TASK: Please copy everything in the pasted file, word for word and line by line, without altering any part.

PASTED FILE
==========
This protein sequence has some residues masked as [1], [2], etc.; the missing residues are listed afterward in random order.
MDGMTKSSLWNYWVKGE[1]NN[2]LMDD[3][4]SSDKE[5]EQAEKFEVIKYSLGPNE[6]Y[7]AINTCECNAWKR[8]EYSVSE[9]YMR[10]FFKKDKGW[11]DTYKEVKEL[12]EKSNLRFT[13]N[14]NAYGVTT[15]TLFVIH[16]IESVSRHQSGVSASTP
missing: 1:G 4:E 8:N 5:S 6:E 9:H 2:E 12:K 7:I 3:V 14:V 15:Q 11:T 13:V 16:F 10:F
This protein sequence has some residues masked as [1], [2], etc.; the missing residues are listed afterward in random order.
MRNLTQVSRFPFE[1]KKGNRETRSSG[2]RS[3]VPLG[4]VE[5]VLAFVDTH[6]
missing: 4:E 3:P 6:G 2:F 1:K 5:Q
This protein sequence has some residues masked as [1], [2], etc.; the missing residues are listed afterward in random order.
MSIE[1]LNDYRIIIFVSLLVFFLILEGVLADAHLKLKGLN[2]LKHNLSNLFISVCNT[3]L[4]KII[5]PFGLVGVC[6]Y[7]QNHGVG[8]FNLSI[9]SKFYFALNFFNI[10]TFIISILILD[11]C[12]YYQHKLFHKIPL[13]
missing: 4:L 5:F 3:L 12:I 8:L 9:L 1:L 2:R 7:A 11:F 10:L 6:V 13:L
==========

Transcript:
This protein sequence has some residues masked as [1], [2], etc.; the missing residues are listed afterward in random order.
MDGMTKSSLWNYWVKGE[1]NN[2]LMDD[3][4]SSDKE[5]EQAEKFEVIKYSLGPNE[6]Y[7]AINTCECNAWKR[8]EYSVSE[9]YMR[10]FFKKDKGW[11]DTYKEVKEL[12]EKSNLRFT[13]N[14]NAYGVTT[15]TLFVIH[16]IESVSRHQSGVSASTP
missing: 1:G 4:E 8:N 5:S 6:E 9:H 2:E 12:K 7:I 3:V 14:V 15:Q 11:T 13:V 16:F 10:F
This protein sequence has some residues masked as [1], [2], etc.; the missing residues are listed afterward in random order.
MRNLTQVSRFPFE[1]KKGNRETRSSG[2]RS[3]VPLG[4]VE[5]VLAFVDTH[6]
missing: 4:E 3:P 6:G 2:F 1:K 5:Q
This protein sequence has some residues masked as [1], [2], etc.; the missing residues are listed afterward in random order.
MSIE[1]LNDYRIIIFVSLLVFFLILEGVLADAHLKLKGLN[2]LKHNLSNLFISVCNT[3]L[4]KII[5]PFGLVGVC[6]Y[7]QNHGVG[8]FNLSI[9]SKFYFALNFFNI[10]TFIISILILD[11]C[12]YYQHKLFHKIPL[13]
missing: 4:L 5:F 3:L 12:I 8:L 9:L 1:L 2:R 7:A 11:F 10:L 6:V 13:L